Although it is uncommon for premises liability cases to find their way to federal court, the specifics of a case occasionally make resolution in the federal setting possible. When such federal adjudication is accessible, litigants will often strategically use the availability of the federal forum – and, more importantly, the differences in its rules – to their advantage. A recent case from the Southern District of Florida, Fink v. Burlington Coat Factory of Florida, LLC, provides an example of this strategic use of forum selection.
Fink arose from a slip and fall accident at the Burlington Coat Factory in Sawgrass Mills Mall. As a result of the fall, the plaintiff suffered a variety of severe injuries, and she decided to bring a premises liability suit against Burlington Coat Factory and several other defendants. In her complaint, the plaintiff made somewhat conclusory allegations of negligence. Specifically, the plaintiff stated that the defendants negligently maintained the floor in a bumpy and unsmooth condition, which was characterized by unsafe protrusions. However, the plaintiff did not state any particular condition or characteristic that existed and directly caused her fall. The plaintiff originally brought her suit in state court in Broward County, but the defendants, recognizing that the action could have been brought in federal court, had the case removed to the Southern District of Florida pursuant to 28 U.S.C. § 1332(a). After removing the case to federal court, the defendants brought a motion to dismiss, arguing, in part, that the plaintiff’s pleadings were insufficient to maintain her cause of action based on the federal pleading standards delineated in Bell Atlantic Corp. v. Twombly, 550 U.S. 544 (2007), and Ashcroft v. Iqbal, 556 U.S. 662 (2009).
For many standard causes of action, both state and federal procedural rules provide form documents outlining the essential facts and allegations one can plead to bring a case. In the instant case, the plaintiff’s complaint was substantially similar to the form pleadings for “fall-down negligence” claims provided by the Florida Rules of Civil Procedure. See Fla. R. Civ. P. Form 1.951. Although the action had been brought in state court, where such pleading would have been sufficient, the defendants nonetheless argued that Florida form pleading was insufficient under federal pleading standards. One can see the irony of this argument, considering it was the defendants who brought the case to federal court. However, despite the defendants’ calculated use of the federal removal statute, the court determined that, irrespective of the heightened pleading standard in federal court, the plaintiff’s factual allegations were sufficient to overcome the motion to dismiss.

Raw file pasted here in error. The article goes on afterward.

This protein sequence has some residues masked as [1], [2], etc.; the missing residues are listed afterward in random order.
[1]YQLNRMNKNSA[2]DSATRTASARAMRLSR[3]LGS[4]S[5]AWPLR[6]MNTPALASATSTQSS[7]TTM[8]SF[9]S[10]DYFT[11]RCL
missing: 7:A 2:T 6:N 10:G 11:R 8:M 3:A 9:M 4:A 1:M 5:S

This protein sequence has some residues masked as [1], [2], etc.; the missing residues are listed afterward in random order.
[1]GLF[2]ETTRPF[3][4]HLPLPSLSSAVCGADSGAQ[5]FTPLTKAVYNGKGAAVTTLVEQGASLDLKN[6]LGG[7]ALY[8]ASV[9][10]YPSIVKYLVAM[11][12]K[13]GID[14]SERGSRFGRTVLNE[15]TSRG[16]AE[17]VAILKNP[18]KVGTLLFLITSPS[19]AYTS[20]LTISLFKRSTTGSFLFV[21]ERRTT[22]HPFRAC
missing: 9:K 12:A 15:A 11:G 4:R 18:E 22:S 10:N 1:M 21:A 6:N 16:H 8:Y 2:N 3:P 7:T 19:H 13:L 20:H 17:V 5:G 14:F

First, the court noted that the form pleading for negligence provided by the Federal Rules of Civil Procedure is even terser than its state counterpart. Compare Id. with Fed. R. Civ. P. Form 11. However, the court noted the tension that presently exists between the terse allegations contained in Form 11 or other federal form pleading documents and the heightened pleading standard delineated in Twombly, which states that a complaint “requires more than labels and conclusions, and a formulaic recitation of the elements of a cause of action will not do.” 550 U.S. 544, 555 (2007). The Supreme Court had previously held that use of the form documents was sufficient, but this case law predates the pleading standard outlined in Twombly. The Eleventh Circuit has not provided guidance on how to resolve the conflict between the form pleadings and Twombly, but the court turned to other Circuit decisions that largely suggest that “the standard announced in Twombly and Iqbal does not undermine the viability of the federal forms as long as there are sufficient facts alleged in the complaint to make the claim plausible.” Garcia-Catalan v. United States, 734 F.3d 100, 104 (1st Cir. 2013). With respect to this case, the court determined that, although the complaint only provided a recitation of conclusory negligence allegations, these pleadings were nonetheless sufficient when compared to the minimum allegations set forth in Form 11. Moreover, the pleadings adequately delineated a claim that was plausible and provided sufficient notice of the negligence claim and the grounds upon which it rested. Accordingly, granting a motion to dismiss was unwarranted.
While the plaintiff in this case managed to evade dismissal of her claim, this case nonetheless demonstrates the procedural games that can arise even in ostensibly straightforward litigation. Given the variety of strategic moves that can be made, one should always get the assistance of counsel experienced in both state and federal litigation prior to undertaking legal action. If you have recently been seriously injured and are in need of legal advice, the South Florida injury attorneys at Frankl & Kominsky have significant experience representing plaintiffs in premises liability and other negligence actions in both state and federal courts and are ready to hear your questions. Feel free to contact us if you’d like a free case evaluation.